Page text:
Parenting Issues

The arrangements which you make for your children must be in their best interests. This is the most important thing for the Court to consider when it makes a decision for children, either by consent or after a hearing.

Each case is different but there are a number of factors the Court considers when deciding what is in a child’s best interests. Recent changes to the Act have streamlined these factors so that safety for children is front and centre.

• the safety of the child and people who care for the child (including any history of family violence and family violence orders)
• the child’s views
• the developmental, psychological, emotional and cultural needs of the child
• the capacity of each person who will be responsible for the child to provide for the child’s developmental, psychological, emotional and cultural needs
• the benefit to the child of having a relationship with their parents, and other people who are significant to them (e.g. grandparents and siblings), and
• anything else that is relevant to the particular circumstances of the child.

If the court is making orders about an Aboriginal and/or Torres Strait Islander child, the court will also consider how parenting arrangements will help that child to experience their Aboriginal and Torres Strait Islander culture.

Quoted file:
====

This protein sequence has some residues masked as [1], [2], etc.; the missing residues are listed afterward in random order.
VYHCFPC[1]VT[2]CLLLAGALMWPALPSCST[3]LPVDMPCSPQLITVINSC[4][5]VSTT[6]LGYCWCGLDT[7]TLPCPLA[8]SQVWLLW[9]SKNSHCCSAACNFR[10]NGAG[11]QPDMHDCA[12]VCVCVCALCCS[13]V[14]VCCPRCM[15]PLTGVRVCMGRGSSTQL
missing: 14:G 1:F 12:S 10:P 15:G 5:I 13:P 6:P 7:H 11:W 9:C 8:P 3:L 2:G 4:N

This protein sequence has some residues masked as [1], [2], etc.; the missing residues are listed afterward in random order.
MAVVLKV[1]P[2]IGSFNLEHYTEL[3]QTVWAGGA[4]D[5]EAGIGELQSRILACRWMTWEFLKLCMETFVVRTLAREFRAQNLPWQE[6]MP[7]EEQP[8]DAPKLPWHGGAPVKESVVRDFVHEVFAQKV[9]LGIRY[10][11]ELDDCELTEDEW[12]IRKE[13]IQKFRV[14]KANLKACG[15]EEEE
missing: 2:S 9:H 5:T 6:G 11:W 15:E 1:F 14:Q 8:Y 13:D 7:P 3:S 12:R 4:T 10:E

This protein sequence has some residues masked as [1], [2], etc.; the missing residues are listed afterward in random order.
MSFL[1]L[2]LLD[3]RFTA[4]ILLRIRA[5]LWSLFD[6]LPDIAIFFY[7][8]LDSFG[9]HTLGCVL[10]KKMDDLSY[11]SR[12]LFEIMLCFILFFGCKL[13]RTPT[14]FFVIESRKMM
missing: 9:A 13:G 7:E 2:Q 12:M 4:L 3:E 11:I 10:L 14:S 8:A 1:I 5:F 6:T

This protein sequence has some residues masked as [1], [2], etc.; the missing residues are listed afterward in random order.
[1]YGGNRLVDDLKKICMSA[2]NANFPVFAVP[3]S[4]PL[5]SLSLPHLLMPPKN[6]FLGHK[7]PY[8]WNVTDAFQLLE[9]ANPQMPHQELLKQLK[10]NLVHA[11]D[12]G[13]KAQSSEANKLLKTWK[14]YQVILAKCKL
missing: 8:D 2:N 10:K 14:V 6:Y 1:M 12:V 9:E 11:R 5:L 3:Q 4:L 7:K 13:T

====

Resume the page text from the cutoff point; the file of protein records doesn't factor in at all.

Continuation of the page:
If you are asking the court to determine parenting orders, it is important that you provide the court with reasons why the orders you want are in the best interests of your child.

Will the children spend equal time with both of us?
There is no rule as to how much time children will spend with each of their parents and the arrangements will be tailored to what is in each child’s best interests taking into account the above factors.

Can I change my child’s school without telling his/her other parent?
Here we are talking about parental responsibility in terms of how parents decide major long-term issues for their children about, for example, education, health, medical, religion and cultural issues. A Court can make an order for joint-decision making which will require consultation between parents in order to make a genuine effort to come to a joint decision or it can make an order for one parent to have sole parental responsibility, or a combination of both. Ultimately whether parents have joint or sole parental responsibility will turn on the facts of each case and what is in a child’s best interests.

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Need legal advice working through your parenting issues? We are Reid Family Lawyers and we are your trusted specialist family lawyers, helping clients in the Eastern Suburbs, Inner West, and Northern Beaches. Speak to us today about your issues regarding your rights and responsibilities as a parent.

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